Do you think most teenagers today could have handled dating in the 1800s? I don’t think my friends and I could have dealt with so many restrictions.
Back then, a woman’s choice of spouse had to be approved by her parents. A mother only let men in the house that she believed were ‘fit companions’ for her daughter. Similarly, a father used a courting candle to set boundaries for his daughter and her suitor. He would light the candle when the daughter’s suitor arrived, and when the candle burned down to the top of the metal holder, the suitor had to leave. If the father liked the suitor, he would raise the candle, but if the father felt as though the suitor did not deserve as much time, he would lower the candle.
Women were chaperoned when they went to balls or dances, as these events introduced them to society. She remained close to her chaperone before and after dancing, and always kept in mind that dancing with the same man more than 3 times was improper. Teenagers and young adults refrained from sexual relations, while the average ages to get married in 1890 were 26 for men and 22 for women.
Expected behavior in the 19th century: A Lady A Gentleman - Never rude, crude, ignorant - Chivalrous - Has a positive attitude - Stands up when a lady enters/exits the room - Never uses slang or bad language - Always opens doors for a lady - Accepts/gives compliments graciously - Always walks on the outside of 1+ women - Never holds private conversations in public - Never removes jacket before dancing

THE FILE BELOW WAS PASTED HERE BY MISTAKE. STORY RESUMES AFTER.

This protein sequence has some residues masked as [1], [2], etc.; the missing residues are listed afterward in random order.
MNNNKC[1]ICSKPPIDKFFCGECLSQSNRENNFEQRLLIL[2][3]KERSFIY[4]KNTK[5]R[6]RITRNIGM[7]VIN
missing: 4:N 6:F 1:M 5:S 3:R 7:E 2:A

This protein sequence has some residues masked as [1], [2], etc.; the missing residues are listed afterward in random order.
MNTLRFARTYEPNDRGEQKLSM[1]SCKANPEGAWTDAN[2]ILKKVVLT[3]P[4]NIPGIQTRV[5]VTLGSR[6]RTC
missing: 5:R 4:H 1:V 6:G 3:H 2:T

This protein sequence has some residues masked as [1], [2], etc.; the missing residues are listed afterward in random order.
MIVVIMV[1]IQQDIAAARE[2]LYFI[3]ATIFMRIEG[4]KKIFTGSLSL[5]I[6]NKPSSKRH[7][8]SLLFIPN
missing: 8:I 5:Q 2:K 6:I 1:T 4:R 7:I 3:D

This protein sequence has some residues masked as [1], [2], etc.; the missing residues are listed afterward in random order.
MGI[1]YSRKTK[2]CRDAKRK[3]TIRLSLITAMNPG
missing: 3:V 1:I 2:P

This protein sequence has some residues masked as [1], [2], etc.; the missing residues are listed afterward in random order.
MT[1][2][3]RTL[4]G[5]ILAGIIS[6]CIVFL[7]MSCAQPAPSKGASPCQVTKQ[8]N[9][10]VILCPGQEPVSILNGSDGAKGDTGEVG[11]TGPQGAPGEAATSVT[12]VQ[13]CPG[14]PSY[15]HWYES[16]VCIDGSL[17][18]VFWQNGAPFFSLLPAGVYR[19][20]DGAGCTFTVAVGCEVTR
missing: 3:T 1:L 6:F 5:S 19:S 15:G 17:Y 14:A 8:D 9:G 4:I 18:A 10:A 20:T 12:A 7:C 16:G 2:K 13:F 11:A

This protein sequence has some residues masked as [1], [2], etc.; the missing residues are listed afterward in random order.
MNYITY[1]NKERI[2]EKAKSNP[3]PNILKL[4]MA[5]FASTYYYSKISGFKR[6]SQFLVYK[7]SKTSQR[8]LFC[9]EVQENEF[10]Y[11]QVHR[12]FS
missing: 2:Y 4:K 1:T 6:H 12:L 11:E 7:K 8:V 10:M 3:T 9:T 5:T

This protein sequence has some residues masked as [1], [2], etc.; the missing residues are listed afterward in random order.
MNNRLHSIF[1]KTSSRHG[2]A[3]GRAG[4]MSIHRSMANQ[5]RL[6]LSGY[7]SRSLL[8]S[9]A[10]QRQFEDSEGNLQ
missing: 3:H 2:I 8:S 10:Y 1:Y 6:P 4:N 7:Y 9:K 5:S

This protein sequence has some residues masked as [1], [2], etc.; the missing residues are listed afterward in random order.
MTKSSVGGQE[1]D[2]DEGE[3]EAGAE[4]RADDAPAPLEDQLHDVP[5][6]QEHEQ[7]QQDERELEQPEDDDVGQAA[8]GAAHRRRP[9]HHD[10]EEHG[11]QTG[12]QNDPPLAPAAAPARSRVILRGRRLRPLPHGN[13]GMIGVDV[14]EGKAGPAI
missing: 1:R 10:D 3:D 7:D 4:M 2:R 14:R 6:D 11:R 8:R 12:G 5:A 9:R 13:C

Queen Victoria and her family were respected role models. ‘Love tokens’ were given to show emotion. These tokens could include fans, gloves, handkerchiefs, flowers, painted miniatures, and love letters. Diamonds were popular on an engagement ring because they represented innocence. When a man decided he wanted a woman’s hand in marriage, he was obligated to ask for permission to marry from the woman’s parents. The notion of ‘romantic love’ was becoming more popular for marriage, as it included sincerity, honesty, and intimacy. After 1850, honeymoons became more and more common. When the practice first started, the couple used to travel with relatives, but later honeymoons were taken only by the bride and groom. Divorce was very uncommon until the middle of the 20th century.
The movie The Notebook is a perfect example of going to extremes for the person you love. I’ve seen it so many times and still enjoy it. It is about a couple that starts to date around the age of 20, and their relationship has some rough patches, but they make it through everything and last a very long time. One theme of the movie is that if you don’t accept a person at their worst, you don’t deserve them at their best!
Here’s a poem written by someone who lived in the era.
Marriage Advice by Jane Wells (1886)
“Let your love be stronger than your hate and anger. Learn the wisdom of compromise, for it is better to bend a little than to break. Believe the best rather than the worst. People have a way of living up or down to your opinion of them. Remember that true friendship is the basis for any lasting relationship. The person you choose to marry is deserving of the courtesies and kindnesses you bestow on your friends. Please hand this down to your children and your children's children.”